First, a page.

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Products > Aloe bulbillifera var. paulianae
Aloe bulbillifera var. paulianae
Image of Aloe bulbillifera var. paulianae
[2nd Image]
Habit and Cultural Information
Category: Succulent
Family: Aloeaceae (now Asphodeloideae)
Origin: Madagascar
Evergreen: Yes
Flower Color: Yellow & Orange
Bloomtime: Winter
Height: 1-2 feet
Width: 1-2 feet
Exposure: Cool Sun/Light Shade
Irrigation (H2O Info): Medium Water Needs
Winter Hardiness: 25-30 F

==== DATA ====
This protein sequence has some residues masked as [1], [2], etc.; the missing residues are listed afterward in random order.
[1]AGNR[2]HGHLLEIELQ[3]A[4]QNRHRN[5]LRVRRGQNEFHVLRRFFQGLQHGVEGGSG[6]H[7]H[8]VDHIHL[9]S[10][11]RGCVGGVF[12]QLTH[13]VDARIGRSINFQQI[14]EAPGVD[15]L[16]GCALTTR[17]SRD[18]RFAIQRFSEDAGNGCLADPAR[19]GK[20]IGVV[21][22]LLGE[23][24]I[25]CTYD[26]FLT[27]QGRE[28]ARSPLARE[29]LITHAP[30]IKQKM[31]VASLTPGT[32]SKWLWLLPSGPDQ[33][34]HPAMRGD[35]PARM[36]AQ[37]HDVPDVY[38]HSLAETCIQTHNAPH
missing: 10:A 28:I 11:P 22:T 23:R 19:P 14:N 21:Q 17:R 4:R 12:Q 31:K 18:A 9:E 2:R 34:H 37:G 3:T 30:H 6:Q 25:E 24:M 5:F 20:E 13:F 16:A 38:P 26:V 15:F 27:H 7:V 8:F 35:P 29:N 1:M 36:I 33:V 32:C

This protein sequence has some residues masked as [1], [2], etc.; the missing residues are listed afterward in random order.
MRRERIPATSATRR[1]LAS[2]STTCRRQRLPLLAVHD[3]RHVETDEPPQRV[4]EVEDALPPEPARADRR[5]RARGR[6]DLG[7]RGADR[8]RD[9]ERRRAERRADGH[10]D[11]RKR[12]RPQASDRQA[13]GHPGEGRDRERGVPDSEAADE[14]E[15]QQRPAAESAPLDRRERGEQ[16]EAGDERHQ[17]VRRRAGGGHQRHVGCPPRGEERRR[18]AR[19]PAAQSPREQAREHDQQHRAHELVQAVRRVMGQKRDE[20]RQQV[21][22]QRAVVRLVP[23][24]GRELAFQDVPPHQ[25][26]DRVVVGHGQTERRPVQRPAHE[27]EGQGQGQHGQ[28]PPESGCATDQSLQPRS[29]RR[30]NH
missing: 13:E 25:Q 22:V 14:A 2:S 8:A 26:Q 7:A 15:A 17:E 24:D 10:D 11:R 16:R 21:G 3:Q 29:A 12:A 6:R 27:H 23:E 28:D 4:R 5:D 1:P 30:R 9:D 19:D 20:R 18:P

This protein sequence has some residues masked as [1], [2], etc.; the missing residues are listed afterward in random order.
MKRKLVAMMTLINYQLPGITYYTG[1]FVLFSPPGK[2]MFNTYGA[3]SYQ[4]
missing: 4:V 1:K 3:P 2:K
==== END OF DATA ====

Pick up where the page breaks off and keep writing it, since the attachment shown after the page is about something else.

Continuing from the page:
Aloe bulbillifera var. paulianae - A solitary stemless rosette forming plant with 2 foot long bright green flattened and ascending lanceolate leaves that have evenly toothed margins of the same color that look like they were cut with pinking shears. In winter appear the 5 to 7 foot long wand-like arching inflorescences that branch near the ends bearing open racemes of yellow tipped orange flowers and having small plantlets (bulbils) at the base of each inflorescence branch. Plant in full coastal sun to shade in a well-drained soil and water occasionally. Though from a more tropical location, this plant has been hardy to temperatures around 25 F. This variety paulianae differs only from the species by having bulbils arising only on the main flower peduncle and not the side branches. We also have a form that produces bulbils on all parts of the inflorescence so not sure what to call it. This plant inhabits the dense rain forests of the Analamaitso Forest and moutainous Sambirano region from 1,000 to 2,600 feet of elevation in the Mahajanga Province in northwestern Madagascar. The specific epithet is from the Latin words 'bulbilla' meaning "small bulb" and '-fer' maning to bear in reference to the bulbils that develop. The varietal name honors Liane Paulian, wife of Dr. Renaud Paulian, the deputy director of the Institut Scientifique de Madagascar, who first collected this plant.  The information about Aloe bulbillifera var. paulianae displayed on this page is based on research conducted in our library and from reliable online resources. We also relate observations made about it as it grows in our nursery gardens and other gardens we visit, as well how the crops have performed in containers in our nursery field. We will also incorporate comments we receive from others, and we welcome hearing from anyone with additional information, particularly if they can share cultural information that would aid others in growing it.